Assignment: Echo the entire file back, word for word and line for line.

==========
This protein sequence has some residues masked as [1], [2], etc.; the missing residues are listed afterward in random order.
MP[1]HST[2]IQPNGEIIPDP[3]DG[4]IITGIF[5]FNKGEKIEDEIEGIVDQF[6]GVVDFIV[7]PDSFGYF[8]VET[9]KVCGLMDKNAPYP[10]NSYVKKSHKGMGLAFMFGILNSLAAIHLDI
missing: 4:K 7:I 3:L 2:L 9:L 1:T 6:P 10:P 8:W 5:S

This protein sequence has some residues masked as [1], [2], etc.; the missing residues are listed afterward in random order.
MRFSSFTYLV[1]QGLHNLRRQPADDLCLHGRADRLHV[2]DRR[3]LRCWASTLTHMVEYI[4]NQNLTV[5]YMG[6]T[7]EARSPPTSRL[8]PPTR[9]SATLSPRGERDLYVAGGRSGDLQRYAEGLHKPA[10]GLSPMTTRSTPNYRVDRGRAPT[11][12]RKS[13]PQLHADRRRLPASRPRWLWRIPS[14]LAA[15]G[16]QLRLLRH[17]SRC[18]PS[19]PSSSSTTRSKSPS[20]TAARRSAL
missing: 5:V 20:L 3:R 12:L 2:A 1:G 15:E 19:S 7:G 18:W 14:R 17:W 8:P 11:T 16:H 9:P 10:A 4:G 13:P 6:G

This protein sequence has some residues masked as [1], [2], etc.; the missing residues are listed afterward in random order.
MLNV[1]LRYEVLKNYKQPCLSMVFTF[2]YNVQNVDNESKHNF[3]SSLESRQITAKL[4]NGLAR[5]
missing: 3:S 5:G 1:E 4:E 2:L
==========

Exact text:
This protein sequence has some residues masked as [1], [2], etc.; the missing residues are listed afterward in random order.
MP[1]HST[2]IQPNGEIIPDP[3]DG[4]IITGIF[5]FNKGEKIEDEIEGIVDQF[6]GVVDFIV[7]PDSFGYF[8]VET[9]KVCGLMDKNAPYP[10]NSYVKKSHKGMGLAFMFGILNSLAAIHLDI
missing: 4:K 7:I 3:L 2:L 9:L 1:T 6:P 10:P 8:W 5:S

This protein sequence has some residues masked as [1], [2], etc.; the missing residues are listed afterward in random order.
MRFSSFTYLV[1]QGLHNLRRQPADDLCLHGRADRLHV[2]DRR[3]LRCWASTLTHMVEYI[4]NQNLTV[5]YMG[6]T[7]EARSPPTSRL[8]PPTR[9]SATLSPRGERDLYVAGGRSGDLQRYAEGLHKPA[10]GLSPMTTRSTPNYRVDRGRAPT[11][12]RKS[13]PQLHADRRRLPASRPRWLWRIPS[14]LAA[15]G[16]QLRLLRH[17]SRC[18]PS[19]PSSSSTTRSKSPS[20]TAARRSAL
missing: 5:V 20:L 3:R 12:L 2:A 1:G 15:E 19:S 7:G 18:W 14:R 17:W 8:P 11:T 16:H 9:P 10:A 4:G 13:P 6:G

This protein sequence has some residues masked as [1], [2], etc.; the missing residues are listed afterward in random order.
MLNV[1]LRYEVLKNYKQPCLSMVFTF[2]YNVQNVDNESKHNF[3]SSLESRQITAKL[4]NGLAR[5]
missing: 3:S 5:G 1:E 4:E 2:L